Kick Off Your Running Shoes
- Monday, October 04, 2004
Have you ever been admonished, "Stop comparing your child to other children!"? You then quickly shake your head in agreement, "Yes, yes, I know, you're right, I shouldn't… I won't." But secretly, in your mother's heart of hearts, you can't help but compare. If you are a mom who has a child that seems to lag behind in some area, it seems nearly impossible to not see every delay he exhibits as though it were a bullhorn sounding out the alarm, "Look at HER child, tsk, tsk . . . so far behind all of the rest. Wonder what the problem is in that home. Must be the mother's fault . . . yes, it's always the mother's fault."
Or, you could be that rather fortunate mom who has that unbelievably high achiever for a child. You watch your child fly through school, sports, and social situations with seemingly flawless ease. You, too, can't help but notice your child's shining success and privately give yourself that little pat on the back. Obviously, you are doing something right!
Why do we do this? I think the reason we think this way is the result of sinful pride . . . for both kinds of moms mentioned above. If we didn't care so much about what other people think, and if we cared more about what God thinks of us, it would never even cross our minds to compare our children with others.
I think that as a mother of a special needs child, the proclivity to compare is very great. We already have a sense that we tread on foreign land, territory not common to the majority of parents. This lays the foundation for feelings of inadequacy and insecurity. We may have family, or friends from church, who do not approve of our decision to homeschool, causing us to feel judged and defensive. We listen to other homeschooling moms discuss their 'normal' children and we stand in awe at their children's accomplishments. I have listened to moms chatter on about their child's success and I stupidly stand there recalling to myself, how that very morning, my 11-year-old son who has autism needed me to help him blow his nose! It's as if we moms are on separate planets.
What has helped me in my efforts to overcome this tendency to compare is to recognize that homeschooling is not a race against others. I know, because of our natural sinful pride, this is easier said than done, but you really must keep it in mind if you want to keep yourself from bitterness toward your friends, your child, or even God.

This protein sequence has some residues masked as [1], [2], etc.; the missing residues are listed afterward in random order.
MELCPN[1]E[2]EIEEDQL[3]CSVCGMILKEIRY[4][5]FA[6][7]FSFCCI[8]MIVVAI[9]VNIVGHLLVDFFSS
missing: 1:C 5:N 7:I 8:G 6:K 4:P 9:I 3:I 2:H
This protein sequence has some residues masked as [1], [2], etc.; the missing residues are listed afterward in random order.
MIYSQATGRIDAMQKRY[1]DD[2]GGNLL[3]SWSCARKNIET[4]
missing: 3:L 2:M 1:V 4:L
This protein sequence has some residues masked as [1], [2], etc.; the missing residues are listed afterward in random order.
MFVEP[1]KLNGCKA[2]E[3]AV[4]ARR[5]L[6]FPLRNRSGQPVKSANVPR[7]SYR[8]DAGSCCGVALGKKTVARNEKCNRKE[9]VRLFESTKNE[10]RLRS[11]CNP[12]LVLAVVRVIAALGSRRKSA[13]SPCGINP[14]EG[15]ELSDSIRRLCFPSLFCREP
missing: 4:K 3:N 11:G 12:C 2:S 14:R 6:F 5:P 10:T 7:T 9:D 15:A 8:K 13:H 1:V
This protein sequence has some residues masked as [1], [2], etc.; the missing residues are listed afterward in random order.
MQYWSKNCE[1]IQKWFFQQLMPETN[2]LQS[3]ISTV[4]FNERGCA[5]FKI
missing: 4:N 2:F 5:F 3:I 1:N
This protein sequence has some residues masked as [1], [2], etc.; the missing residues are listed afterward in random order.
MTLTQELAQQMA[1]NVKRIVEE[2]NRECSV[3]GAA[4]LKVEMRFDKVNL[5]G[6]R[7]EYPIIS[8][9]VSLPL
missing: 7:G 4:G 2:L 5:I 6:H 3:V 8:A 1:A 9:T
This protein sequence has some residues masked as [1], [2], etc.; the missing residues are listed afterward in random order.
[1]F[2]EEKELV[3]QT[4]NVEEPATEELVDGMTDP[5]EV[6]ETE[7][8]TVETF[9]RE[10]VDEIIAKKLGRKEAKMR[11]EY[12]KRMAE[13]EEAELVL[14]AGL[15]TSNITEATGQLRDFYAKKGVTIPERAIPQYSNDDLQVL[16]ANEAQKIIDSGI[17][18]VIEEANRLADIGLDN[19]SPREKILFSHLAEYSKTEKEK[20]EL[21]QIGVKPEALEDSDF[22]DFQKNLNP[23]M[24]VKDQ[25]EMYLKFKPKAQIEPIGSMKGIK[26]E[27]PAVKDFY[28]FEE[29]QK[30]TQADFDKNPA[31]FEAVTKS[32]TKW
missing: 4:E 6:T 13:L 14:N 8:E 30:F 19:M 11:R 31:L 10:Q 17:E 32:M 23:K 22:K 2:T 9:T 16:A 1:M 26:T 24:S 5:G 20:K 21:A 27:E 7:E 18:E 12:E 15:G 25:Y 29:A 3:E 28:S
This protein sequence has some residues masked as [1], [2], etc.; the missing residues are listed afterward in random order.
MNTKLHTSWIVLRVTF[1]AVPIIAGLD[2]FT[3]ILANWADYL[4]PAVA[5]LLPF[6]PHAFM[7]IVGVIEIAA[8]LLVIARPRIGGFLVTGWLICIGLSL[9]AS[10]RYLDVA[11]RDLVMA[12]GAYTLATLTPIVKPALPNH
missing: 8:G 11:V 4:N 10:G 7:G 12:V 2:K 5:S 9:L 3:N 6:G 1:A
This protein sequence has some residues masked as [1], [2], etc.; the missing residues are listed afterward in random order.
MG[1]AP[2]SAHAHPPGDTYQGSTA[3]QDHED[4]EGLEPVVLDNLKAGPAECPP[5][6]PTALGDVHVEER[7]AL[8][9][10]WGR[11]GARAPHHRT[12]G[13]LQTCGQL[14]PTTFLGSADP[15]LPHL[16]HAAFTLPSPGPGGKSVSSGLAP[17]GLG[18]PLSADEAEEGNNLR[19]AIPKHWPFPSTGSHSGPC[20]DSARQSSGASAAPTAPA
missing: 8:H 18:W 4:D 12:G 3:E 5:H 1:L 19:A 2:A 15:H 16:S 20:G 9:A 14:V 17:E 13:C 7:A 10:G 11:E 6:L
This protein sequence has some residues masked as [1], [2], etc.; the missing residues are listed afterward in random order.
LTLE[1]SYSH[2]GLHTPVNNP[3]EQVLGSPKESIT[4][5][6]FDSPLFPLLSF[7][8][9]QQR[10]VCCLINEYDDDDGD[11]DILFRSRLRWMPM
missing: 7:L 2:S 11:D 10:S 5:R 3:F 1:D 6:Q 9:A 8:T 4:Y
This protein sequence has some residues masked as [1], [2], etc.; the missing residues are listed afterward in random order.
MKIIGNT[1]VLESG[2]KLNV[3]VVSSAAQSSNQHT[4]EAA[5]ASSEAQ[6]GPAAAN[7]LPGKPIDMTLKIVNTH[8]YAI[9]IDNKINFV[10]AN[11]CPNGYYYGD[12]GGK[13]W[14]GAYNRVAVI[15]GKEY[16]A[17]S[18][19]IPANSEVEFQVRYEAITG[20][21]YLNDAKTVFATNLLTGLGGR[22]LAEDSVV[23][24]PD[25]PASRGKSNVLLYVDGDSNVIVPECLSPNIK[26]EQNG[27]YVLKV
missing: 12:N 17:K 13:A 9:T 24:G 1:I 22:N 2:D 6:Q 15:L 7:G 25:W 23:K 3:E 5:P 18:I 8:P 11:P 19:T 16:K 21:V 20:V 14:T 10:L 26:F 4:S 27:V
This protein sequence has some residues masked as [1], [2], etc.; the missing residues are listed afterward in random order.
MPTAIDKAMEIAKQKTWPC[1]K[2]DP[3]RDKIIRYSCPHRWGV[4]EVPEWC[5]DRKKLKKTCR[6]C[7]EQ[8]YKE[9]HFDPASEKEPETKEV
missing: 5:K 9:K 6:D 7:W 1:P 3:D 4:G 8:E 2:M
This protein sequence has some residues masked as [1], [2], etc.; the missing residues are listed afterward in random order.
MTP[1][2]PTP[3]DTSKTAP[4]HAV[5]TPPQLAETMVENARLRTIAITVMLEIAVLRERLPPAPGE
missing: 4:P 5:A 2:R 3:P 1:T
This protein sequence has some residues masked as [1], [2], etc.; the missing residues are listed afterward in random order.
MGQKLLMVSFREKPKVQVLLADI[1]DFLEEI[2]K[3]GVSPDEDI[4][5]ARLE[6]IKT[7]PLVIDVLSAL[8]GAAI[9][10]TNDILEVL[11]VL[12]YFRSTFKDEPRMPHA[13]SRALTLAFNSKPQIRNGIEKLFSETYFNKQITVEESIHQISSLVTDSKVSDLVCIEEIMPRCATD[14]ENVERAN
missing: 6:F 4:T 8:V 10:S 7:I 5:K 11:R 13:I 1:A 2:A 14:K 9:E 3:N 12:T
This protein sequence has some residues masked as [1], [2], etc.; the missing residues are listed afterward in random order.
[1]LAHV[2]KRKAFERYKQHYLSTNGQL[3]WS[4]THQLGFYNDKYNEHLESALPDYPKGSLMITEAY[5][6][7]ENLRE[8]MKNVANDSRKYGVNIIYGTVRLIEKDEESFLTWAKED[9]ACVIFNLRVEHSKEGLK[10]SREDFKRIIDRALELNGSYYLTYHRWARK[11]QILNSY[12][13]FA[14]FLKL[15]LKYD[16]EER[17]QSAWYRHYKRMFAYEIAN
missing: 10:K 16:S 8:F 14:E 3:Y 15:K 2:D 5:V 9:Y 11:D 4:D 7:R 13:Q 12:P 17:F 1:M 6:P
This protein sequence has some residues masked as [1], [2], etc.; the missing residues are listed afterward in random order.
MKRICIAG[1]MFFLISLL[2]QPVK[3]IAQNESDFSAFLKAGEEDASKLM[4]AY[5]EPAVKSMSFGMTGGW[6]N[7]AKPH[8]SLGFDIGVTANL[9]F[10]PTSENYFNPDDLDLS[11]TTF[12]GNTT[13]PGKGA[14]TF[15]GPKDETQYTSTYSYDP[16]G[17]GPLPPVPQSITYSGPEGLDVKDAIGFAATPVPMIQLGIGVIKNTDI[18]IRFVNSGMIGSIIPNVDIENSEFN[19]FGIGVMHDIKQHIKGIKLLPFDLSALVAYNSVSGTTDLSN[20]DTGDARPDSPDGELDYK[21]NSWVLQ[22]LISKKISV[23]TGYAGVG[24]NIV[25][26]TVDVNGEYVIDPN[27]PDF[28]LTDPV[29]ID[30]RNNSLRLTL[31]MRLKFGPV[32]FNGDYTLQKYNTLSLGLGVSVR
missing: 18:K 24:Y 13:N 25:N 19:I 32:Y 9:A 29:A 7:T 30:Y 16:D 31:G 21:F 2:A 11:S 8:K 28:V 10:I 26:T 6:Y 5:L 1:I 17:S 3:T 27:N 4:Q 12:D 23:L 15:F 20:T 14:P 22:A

Have you ever witnessed your children in need of the reminder that 'it's not a race'? My boys, 11-year-old Drew, and 9-year-old Elliot, hear this reminder from me all of the time. We pull into the driveway after errands; both boys jump out, and with a collective slam of the car doors make their way in a mad-dash to the house. Obviously there is something truly horrid about not getting there first. What is funny is that the one lagging behind is always the one to yell to the other, "Remember, it's NOT A RACE!" How different things look, however, when you are in the lead: "It most certainly is a race. . . and I'm winning!"
Not only do we need to recognize we are not failures when we view ourselves as 'behind,' we, too, must guard ourselves from the sinfulness of arrogance by bragging when we consider ourselves 'ahead' Anyone can seek out the child who lags behind their own. For the moment, it feels like a safe place to be. In reality, what does it really matter who is ahead and who is behind? Is this what God says we ought to do?
Don't be confused with what the scriptures refer to as running "the race set before us." The race mentioned in Hebrews 12:1 is one of believers persevering in obedience to faith in Christ. This, too, is not a race against others. What is important to note about the race mentioned in Hebrews is that sin, such as the sin of pride, hinders the Christian in this race and, as Matthew Henry writes, "takes from him every motive for running, and gives power to every discouragement." This being the race that truly matters, it ought to give impetus for us to frequently consider God; what are His thoughts of us? How do we compare to His standards of faith and practice? Is God pleased with us?
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